Our expectations are simple. The truth, no matter how hard. To know that our safety matters. A plan which uses all our tools and best thinking that we stick with. Candor in discussing the tough trade offs.

We’re not getting that.

Instead, in Slavitt’s words, we’ll get:

… a food fight between the hardened realists who can tolerate death to “get our country back”, and the “public health mafia who are willing to kill the economy for the sake of a few people who will die soon anyway.” And if those people say that the death toll is going to be big, they’re just alarmists.

Many in the news media will present this as one more political controversy requiring balance between “both sides”. Dana Milbank of The Washintgon Post sees it as something else:

This is state-sanctioned killing. It is a conscious decision to accept 2,000 preventable deaths every day, because our leaders believe the victims [will be] poor schlubs who work in meat-processing plants… It is deliberately sacrificing the old, factory workers, and black and Hispanic Americans, who are dying at higher rates….

All we can do is pray for a vaccine breakthrough and hope summer weather helps. That’s because our president abandoned the fight. [He] can lie all he likes about the adequacy of testing and supplies, and blame his predecessor, his opponents and the media for his incompetence. It [won’t] matter to the virus.

Finally, some not exactly optimism from Tom Tomorow:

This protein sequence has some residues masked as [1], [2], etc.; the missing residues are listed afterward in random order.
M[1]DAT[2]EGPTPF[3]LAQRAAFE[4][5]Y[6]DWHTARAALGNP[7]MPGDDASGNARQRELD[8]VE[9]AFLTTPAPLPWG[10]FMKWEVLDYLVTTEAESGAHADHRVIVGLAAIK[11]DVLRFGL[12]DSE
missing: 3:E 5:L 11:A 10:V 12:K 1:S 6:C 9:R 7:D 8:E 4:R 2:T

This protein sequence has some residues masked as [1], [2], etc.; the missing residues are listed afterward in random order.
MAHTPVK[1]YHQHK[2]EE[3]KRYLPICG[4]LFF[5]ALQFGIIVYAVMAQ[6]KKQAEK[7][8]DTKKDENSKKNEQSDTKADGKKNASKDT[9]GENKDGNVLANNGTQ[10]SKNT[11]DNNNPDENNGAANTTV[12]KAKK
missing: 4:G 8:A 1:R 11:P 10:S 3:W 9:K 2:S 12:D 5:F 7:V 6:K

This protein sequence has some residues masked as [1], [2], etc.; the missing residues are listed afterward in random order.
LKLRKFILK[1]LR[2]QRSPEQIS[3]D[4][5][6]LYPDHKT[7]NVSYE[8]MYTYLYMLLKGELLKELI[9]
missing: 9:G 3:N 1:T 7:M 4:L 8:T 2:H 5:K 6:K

Untitled

What He Does and Doesn’t Have Going For Him

People who write headlines often do a crappy job. Here’s an example from The New York Times:

Even if presidents have less sway over the economy than is widely assumed, perception can be important.

The headline implies that the economy is just about perfect. It’s not. As Steven Rattner points out:

T—- promised growth of “4, 5, 6 percent”, a tax cut that would raise workers’ wages significantly [and pay for itself!] and new trade policies that would again make the United States a manufacturing powerhouse. None of those things has happened….

Sen. Chris Murphy of Connecticut explains the situation:

One of T—-‘s favorite tactics is taking credit for Obama’s economy. Democrats need to stop letting him get away with it. A quick thread debunking some of his favorite lies:

Job Creation:

Obama created 227K jobs a month in his last three years in office. In T—-‘s first three years, it’s only been 191K per month.

Job creation numbers were 20% higher under Obama during that three-year span.

Deficits:

T—- DOUBLED the budget deficit, creating over $3 trillion in new debt.